Project: Research project

Project Details


This subproject is one of many research subprojects utilizing the resources provided by a Center grant funded by NIH/NCRR. The subproject and investigator (PI) may have received primary funding from another NIH source, and thus could be represented in other CRISP entries. The institution listed is for the Center, which is not necessarily the institution for the investigator. There are three human trypsin isozymes: cationic trypsin, anionic trypsin, and mesotrypsin. All three are produced and secreted by the pancreas as digestive proenzymes, and are also produced to a lesser extent in other tissues. Trypsins are typically regulated through strong inhibition by endogenous small protein inhibitors, but the minor isozyme mesotrypsin is uniquely resistant to inhibition, binding with reduced affinity to small protein inhibitors and degrading them as substrates. The inhibitor-degrading activity of mesotrypsin has been postulated to play a role in the development of pancreatitis, through clearance of the protective pancreatic trypsin inhibitor SPINK1. Mesotrypsin is also highly expressed in the brain, and has been postulated to play a role in the processing of myelin basic protein in the pathological mechanism of multiple sclerosis. In addition, preliminary work in our own laboratory suggests that mesotrypsin plays a role in progression to malignancy in several cancers. A single amino acid change in the enzyme active site, substitution of arginine for a conserved glycine, appears to be wholly responsible for the resistance of mesotrypsin to protein inhibitors. Modeling studies based on existing X-ray structures for several trypsin/inhibitor complexes and the structure of uncomplexed mesotrypsin indicate that this arginine residue interferes with inhibitor docking in the active site, and that substantial conformational changes must occur at the enzyme/inhibitor interface before mesotrypsin can bind to a protein inhibitor. The relative binding affinities of mesotrypsin to a variety of trypsin inhibitors do not parallel the preferences of other trypsins, indicating that mesotrypsin/inhibitor binding energetics may be dominated by different interactions than those that determine the specificities of more well-studied trypsins. It is our aim to solve the structures of human mesotrypsin and human cationic trypsin in complex with several protein inhibitors, including bovine pancreatic trypsin inhibitor (BPTI), Alzheimer precursor protein inhibitor domain (APPI), and soybean trypsin inhibitor (SBTI). We expect that comparison of these structures (1) will reveal the conformational changes that allow mesotrypsin to bind inhibitors, (2) will give clues to explain why mesotrypsin, in contrast to cationic trypsin, is then able to cleave bound inhibitors, and (3) will give insight into the different specificities of mesotrypsin and cationic trypsin. The involvement of mesotrypsin in a number of human diseases makes it a potential drug target, and a structural understanding of the inhibitor resistance of this enzyme will facilitate efforts towards drug development.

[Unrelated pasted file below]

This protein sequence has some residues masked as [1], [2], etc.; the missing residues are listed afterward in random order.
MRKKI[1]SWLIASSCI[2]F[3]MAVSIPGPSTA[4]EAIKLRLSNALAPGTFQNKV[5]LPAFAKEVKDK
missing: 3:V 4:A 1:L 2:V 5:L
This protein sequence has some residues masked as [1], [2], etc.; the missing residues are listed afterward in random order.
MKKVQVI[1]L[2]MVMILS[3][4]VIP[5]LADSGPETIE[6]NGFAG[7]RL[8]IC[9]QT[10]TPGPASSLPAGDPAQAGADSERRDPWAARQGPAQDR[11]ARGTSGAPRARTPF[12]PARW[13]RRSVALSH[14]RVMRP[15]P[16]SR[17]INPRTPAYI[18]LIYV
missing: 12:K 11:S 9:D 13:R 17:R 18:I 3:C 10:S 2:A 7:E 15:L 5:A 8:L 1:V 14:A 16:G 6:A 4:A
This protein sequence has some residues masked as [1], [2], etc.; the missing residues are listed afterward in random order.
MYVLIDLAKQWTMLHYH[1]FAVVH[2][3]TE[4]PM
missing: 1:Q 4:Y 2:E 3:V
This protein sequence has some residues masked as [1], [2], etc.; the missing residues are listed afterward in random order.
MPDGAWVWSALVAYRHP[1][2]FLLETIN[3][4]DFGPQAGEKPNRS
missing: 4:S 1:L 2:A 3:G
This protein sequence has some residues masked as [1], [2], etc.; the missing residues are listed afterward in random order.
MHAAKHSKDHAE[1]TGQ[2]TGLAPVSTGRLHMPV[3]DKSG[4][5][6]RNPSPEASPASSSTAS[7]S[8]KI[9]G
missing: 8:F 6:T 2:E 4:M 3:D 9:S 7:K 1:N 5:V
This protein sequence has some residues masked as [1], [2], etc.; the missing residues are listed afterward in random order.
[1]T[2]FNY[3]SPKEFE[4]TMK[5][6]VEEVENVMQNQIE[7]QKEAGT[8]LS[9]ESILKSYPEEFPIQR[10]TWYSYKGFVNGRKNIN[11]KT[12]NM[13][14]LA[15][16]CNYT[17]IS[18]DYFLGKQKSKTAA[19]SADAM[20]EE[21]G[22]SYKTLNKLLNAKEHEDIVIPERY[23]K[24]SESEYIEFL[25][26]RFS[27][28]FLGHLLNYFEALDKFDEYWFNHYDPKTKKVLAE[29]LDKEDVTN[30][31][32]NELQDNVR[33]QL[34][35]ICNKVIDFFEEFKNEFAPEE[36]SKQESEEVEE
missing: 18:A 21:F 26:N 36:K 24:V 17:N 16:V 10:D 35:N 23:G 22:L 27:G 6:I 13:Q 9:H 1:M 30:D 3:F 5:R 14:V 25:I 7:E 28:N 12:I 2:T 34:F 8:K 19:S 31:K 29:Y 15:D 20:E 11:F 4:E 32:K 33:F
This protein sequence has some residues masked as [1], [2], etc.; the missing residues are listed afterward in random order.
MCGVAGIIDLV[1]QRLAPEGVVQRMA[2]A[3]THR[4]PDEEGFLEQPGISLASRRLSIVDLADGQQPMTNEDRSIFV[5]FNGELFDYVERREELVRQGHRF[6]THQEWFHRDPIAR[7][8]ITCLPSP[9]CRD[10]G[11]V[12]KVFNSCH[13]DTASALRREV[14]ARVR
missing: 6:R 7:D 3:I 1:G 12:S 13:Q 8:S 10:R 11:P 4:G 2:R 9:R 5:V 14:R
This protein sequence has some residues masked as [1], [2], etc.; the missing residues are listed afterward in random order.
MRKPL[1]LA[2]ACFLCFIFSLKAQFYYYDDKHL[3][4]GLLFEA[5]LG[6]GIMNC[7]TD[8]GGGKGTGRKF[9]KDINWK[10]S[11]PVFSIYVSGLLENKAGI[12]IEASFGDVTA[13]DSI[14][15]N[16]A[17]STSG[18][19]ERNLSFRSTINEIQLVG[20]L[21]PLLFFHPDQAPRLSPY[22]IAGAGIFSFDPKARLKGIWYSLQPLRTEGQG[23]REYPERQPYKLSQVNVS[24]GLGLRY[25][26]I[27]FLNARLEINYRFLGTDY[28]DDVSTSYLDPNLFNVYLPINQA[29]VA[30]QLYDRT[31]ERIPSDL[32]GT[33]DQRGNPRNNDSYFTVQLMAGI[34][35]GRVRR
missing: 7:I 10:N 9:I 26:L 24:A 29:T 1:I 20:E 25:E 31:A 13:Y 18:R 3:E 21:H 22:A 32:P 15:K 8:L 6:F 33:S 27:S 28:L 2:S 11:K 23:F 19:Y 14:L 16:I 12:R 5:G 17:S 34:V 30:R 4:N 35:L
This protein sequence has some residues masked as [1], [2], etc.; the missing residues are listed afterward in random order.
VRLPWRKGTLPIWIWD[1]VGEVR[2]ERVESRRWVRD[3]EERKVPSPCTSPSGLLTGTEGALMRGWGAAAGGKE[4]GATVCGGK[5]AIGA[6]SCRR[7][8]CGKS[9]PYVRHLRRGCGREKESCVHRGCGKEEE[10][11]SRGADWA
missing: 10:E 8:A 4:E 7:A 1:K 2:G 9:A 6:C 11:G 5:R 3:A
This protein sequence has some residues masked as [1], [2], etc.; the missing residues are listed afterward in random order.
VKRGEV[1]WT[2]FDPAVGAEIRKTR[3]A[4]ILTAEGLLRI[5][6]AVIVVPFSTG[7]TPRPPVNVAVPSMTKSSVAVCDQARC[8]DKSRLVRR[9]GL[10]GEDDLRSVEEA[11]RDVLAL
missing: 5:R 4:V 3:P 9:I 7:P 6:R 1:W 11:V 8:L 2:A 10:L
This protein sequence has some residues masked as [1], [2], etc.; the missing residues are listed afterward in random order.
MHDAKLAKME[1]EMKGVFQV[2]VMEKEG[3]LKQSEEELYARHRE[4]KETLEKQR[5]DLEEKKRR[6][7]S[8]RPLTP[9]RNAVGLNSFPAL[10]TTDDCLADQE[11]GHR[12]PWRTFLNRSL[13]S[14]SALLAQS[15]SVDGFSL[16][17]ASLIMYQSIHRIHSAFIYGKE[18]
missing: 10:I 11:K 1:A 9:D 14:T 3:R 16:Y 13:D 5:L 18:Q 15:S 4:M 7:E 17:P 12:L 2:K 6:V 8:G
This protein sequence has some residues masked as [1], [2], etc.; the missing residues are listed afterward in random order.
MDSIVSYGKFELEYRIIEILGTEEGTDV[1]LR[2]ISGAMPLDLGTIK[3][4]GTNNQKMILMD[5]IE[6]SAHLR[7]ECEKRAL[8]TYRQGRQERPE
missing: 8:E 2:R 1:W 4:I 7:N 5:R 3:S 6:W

Effective start/end date7/1/076/30/08


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